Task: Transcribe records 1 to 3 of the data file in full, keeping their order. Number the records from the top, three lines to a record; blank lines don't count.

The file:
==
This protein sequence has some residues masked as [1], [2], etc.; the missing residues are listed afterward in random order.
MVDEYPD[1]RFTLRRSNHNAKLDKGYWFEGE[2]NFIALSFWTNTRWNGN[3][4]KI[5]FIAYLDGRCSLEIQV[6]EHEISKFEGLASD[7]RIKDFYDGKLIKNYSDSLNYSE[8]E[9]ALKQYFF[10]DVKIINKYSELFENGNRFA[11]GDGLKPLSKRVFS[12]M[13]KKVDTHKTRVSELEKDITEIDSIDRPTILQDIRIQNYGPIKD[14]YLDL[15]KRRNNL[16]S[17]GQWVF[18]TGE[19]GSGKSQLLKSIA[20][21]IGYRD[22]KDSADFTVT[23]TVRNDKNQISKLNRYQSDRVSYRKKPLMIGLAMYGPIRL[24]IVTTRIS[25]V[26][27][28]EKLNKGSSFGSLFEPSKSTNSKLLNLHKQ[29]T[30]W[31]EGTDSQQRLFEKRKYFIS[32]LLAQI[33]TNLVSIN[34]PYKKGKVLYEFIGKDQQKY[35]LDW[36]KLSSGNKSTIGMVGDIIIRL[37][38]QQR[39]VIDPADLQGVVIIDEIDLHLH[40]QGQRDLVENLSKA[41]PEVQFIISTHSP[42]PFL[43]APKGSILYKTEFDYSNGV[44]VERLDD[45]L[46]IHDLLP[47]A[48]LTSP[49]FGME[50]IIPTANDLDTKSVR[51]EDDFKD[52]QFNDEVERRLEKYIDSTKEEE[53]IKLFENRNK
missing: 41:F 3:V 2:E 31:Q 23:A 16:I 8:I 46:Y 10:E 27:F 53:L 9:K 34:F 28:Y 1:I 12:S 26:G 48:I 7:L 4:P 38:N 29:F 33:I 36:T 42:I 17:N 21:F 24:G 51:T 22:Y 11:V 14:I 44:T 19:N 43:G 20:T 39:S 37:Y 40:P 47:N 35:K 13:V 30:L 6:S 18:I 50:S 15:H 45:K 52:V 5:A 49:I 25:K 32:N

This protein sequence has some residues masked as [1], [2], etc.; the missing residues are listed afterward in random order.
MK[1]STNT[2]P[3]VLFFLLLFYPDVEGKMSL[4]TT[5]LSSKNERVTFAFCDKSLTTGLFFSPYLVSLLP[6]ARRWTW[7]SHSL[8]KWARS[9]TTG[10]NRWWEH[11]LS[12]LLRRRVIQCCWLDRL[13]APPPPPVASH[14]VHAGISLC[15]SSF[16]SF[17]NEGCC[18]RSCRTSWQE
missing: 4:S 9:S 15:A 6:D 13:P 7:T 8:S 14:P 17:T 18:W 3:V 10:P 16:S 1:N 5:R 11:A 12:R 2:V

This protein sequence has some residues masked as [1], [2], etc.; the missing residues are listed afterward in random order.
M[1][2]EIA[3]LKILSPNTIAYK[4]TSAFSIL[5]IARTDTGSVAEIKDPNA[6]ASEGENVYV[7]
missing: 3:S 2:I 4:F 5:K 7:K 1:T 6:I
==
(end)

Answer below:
This protein sequence has some residues masked as [1], [2], etc.; the missing residues are listed afterward in random order.
MVDEYPD[1]RFTLRRSNHNAKLDKGYWFEGE[2]NFIALSFWTNTRWNGN[3][4]KI[5]FIAYLDGRCSLEIQV[6]EHEISKFEGLASD[7]RIKDFYDGKLIKNYSDSLNYSE[8]E[9]ALKQYFF[10]DVKIINKYSELFENGNRFA[11]GDGLKPLSKRVFS[12]M[13]KKVDTHKTRVSELEKDITEIDSIDRPTILQDIRIQNYGPIKD[14]YLDL[15]KRRNNL[16]S[17]GQWVF[18]TGE[19]GSGKSQLLKSIA[20][21]IGYRD[22]KDSADFTVT[23]TVRNDKNQISKLNRYQSDRVSYRKKPLMIGLAMYGPIRL[24]IVTTRIS[25]V[26][27][28]EKLNKGSSFGSLFEPSKSTNSKLLNLHKQ[29]T[30]W[31]EGTDSQQRLFEKRKYFIS[32]LLAQI[33]TNLVSIN[34]PYKKGKVLYEFIGKDQQKY[35]LDW[36]KLSSGNKSTIGMVGDIIIRL[37][38]QQR[39]VIDPADLQGVVIIDEIDLHLH[40]QGQRDLVENLSKA[41]PEVQFIISTHSP[42]PFL[43]APKGSILYKTEFDYSNGV[44]VERLDD[45]L[46]IHDLLP[47]A[48]LTSP[49]FGME[50]IIPTANDLDTKSVR[51]EDDFKD[52]QFNDEVERRLEKYIDSTKEEE[53]IKLFENRNK
missing: 41:F 3:V 2:E 31:Q 23:A 16:I 8:I 46:Y 10:E 27:F 53:L 9:K 34:F 28:Y 1:I 12:S 26:G 48:I 7:L 4:P 38:N 29:F 33:I 36:T 42:I 17:N 21:F 24:G 51:T 22:Y 11:V 14:I 44:T 19:N 43:G 20:T 39:S 37:Y 40:P 47:N 35:K 13:V 30:L 6:S 18:I 50:S 15:H 45:K 52:V 5:A 49:I 25:K 32:N

This protein sequence has some residues masked as [1], [2], etc.; the missing residues are listed afterward in random order.
MK[1]STNT[2]P[3]VLFFLLLFYPDVEGKMSL[4]TT[5]LSSKNERVTFAFCDKSLTTGLFFSPYLVSLLP[6]ARRWTW[7]SHSL[8]KWARS[9]TTG[10]NRWWEH[11]LS[12]LLRRRVIQCCWLDRL[13]APPPPPVASH[14]VHAGISLC[15]SSF[16]SF[17]NEGCC[18]RSCRTSWQE
missing: 4:S 9:S 15:A 6:D 13:P 7:T 8:S 14:P 17:T 18:W 3:V 10:P 16:S 1:N 5:R 11:A 12:R 2:V

This protein sequence has some residues masked as [1], [2], etc.; the missing residues are listed afterward in random order.
M[1][2]EIA[3]LKILSPNTIAYK[4]TSAFSIL[5]IARTDTGSVAEIKDPNA[6]ASEGENVYV[7]
missing: 3:S 2:I 4:F 5:K 7:K 1:T 6:I